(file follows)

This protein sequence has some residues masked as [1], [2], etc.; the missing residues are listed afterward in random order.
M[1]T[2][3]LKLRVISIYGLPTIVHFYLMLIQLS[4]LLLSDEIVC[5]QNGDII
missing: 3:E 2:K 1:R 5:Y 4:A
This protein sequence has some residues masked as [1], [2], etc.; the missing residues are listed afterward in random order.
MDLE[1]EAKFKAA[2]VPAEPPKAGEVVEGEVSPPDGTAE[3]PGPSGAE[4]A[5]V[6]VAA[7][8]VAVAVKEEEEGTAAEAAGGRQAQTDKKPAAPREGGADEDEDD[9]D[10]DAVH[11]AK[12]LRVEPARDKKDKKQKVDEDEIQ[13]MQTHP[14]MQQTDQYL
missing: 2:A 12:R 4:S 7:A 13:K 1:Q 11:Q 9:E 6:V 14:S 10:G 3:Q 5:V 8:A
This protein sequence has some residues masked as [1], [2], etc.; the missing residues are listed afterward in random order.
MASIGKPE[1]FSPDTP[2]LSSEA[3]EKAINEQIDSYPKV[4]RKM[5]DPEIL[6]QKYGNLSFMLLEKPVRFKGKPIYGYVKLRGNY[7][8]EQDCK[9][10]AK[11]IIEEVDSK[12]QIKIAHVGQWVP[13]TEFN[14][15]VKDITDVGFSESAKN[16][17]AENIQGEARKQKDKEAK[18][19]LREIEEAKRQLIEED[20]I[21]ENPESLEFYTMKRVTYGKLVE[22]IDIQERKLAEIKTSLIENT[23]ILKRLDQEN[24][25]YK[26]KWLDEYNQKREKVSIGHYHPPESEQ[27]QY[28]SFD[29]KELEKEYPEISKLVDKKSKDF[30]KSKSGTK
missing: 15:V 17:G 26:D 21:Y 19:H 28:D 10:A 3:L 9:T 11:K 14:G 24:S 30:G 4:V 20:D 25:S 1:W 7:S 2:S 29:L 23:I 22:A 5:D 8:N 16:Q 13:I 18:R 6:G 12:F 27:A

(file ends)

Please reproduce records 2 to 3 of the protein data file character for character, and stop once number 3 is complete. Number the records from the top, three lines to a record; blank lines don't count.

This protein sequence has some residues masked as [1], [2], etc.; the missing residues are listed afterward in random order.
MDLE[1]EAKFKAA[2]VPAEPPKAGEVVEGEVSPPDGTAE[3]PGPSGAE[4]A[5]V[6]VAA[7][8]VAVAVKEEEEGTAAEAAGGRQAQTDKKPAAPREGGADEDEDD[9]D[10]DAVH[11]AK[12]LRVEPARDKKDKKQKVDEDEIQ[13]MQTHP[14]MQQTDQYL
missing: 2:A 12:R 4:S 7:A 13:K 1:Q 11:Q 9:E 6:V 14:S 10:G 3:Q 5:V 8:A
This protein sequence has some residues masked as [1], [2], etc.; the missing residues are listed afterward in random order.
MASIGKPE[1]FSPDTP[2]LSSEA[3]EKAINEQIDSYPKV[4]RKM[5]DPEIL[6]QKYGNLSFMLLEKPVRFKGKPIYGYVKLRGNY[7][8]EQDCK[9][10]AK[11]IIEEVDSK[12]QIKIAHVGQWVP[13]TEFN[14][15]VKDITDVGFSESAKN[16][17]AENIQGEARKQKDKEAK[18][19]LREIEEAKRQLIEED[20]I[21]ENPESLEFYTMKRVTYGKLVE[22]IDIQERKLAEIKTSLIENT[23]ILKRLDQEN[24][25]YK[26]KWLDEYNQKREKVSIGHYHPPESEQ[27]QY[28]SFD[29]KELEKEYPEISKLVDKKSKDF[30]KSKSGTK
missing: 15:V 17:G 26:D 21:Y 19:H 28:D 10:A 3:L 9:T 11:K 14:G 24:S 30:G 4:V 20:D 25:S 1:W 7:S 2:S 29:L 23:I 22:A 5:D 8:N 16:Q 13:I 18:R 6:G 12:F 27:A